FRIGATE FACTORY IS TOTAL FANTASY; Defence Secretary blasted over Clydeside job claims.
Byline: TORCUIL CRICHTON Westminster Editor
DEFENCE Secretary Michael Fallon has been criticised for claiming there is a "frigate factory" on the Clyde years after contractors BAE abandoned the scheme. Fallon blundered yesterday as he announced plans to build five Type 31e warships in modules across the UK for final assembly at one yard.
Unions at the Govan and Scotstoun yards said all the work had been promised to them. They were also concerned that other defence supply ships out to international tender will endanger jobs at Rosyth in Fife.
BAE Systems said in 2014 that they planned a "frigate factory" on a single site but cancelled the idea the following year, instead investing PS100million in Govan and Scotstoun. Fallon yesterday told the House of Commons that eight "enormous" Type 26s, costing PS3.7billion, being built at the two yards, already represent a "frigate factory".
He also told Good Morning Scotland: "The Clyde are getting eight frigates, the anti-submarine frigates, without competition and that is 20 years of work for just one yard.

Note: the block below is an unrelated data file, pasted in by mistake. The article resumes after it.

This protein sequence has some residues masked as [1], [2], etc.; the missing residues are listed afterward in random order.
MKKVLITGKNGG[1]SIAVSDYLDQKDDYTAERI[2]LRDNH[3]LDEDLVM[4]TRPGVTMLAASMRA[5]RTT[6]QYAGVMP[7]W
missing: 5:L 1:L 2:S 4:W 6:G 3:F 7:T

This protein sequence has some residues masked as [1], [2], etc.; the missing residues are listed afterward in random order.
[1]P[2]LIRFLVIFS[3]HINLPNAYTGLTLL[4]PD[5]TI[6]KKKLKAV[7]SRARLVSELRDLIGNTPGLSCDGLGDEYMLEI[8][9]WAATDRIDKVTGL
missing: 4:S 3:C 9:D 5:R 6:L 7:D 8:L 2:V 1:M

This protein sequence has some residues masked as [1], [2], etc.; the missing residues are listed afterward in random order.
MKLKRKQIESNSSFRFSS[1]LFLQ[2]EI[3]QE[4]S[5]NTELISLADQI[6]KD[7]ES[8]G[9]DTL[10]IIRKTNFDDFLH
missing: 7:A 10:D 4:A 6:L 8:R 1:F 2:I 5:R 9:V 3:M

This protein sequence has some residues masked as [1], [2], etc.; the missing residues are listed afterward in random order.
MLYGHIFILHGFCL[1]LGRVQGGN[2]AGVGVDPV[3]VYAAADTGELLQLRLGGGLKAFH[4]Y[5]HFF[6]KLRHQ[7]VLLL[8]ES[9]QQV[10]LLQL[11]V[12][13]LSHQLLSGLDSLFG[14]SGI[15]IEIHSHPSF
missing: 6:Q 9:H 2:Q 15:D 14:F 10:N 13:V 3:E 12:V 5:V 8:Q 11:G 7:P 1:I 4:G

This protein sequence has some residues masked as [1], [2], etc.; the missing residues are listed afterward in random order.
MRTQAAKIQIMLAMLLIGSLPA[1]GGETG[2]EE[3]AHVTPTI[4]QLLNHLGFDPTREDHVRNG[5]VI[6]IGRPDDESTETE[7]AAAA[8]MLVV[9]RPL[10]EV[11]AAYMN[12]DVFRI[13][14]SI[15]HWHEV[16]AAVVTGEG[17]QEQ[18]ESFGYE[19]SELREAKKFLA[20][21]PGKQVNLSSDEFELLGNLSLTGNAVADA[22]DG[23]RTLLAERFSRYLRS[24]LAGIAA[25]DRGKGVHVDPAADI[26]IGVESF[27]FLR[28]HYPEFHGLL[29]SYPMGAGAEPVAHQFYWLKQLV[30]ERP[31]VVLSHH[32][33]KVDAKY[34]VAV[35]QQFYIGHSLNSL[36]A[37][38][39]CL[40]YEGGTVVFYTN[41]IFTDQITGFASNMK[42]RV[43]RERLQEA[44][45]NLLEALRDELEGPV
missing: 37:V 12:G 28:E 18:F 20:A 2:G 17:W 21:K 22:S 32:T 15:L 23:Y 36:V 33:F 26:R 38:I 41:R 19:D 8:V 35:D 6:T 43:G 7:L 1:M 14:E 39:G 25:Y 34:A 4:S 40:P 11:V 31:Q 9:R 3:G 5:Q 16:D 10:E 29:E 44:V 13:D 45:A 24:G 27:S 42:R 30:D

"The remaining five frigates in the programme we're opening up to competition. Govan can compete for that, so can Fergusons further down the Clyde. They could be built at Rosyth. Any of the yards in Britain will be free to compete."
Fallon was accused by the SNP of "betrayal". Stewart McDonald, the party's defence spokesman, added: "Will this Government actually see any of their promises through? Govan and Scotstoun yards were promised a world class frigate factory which he seems to think exists.
"How can he guarantee work for 20 years?" Fallon accused SNP MPs of "doing their best to turn sunshine into a grievance".
Trade unions were left disappointed by confirmation that Ministers will put tenders for Royal Fleet Auxiliary supply vessels out to international tender, raising fears the jobs will go abroad.
GMB national officer Ross Murdoch said: "Without the RFAs there would not be enough to sustain design teams and the number of potential apprenticeships."
PROMISES Fallon and, left, Scotstoun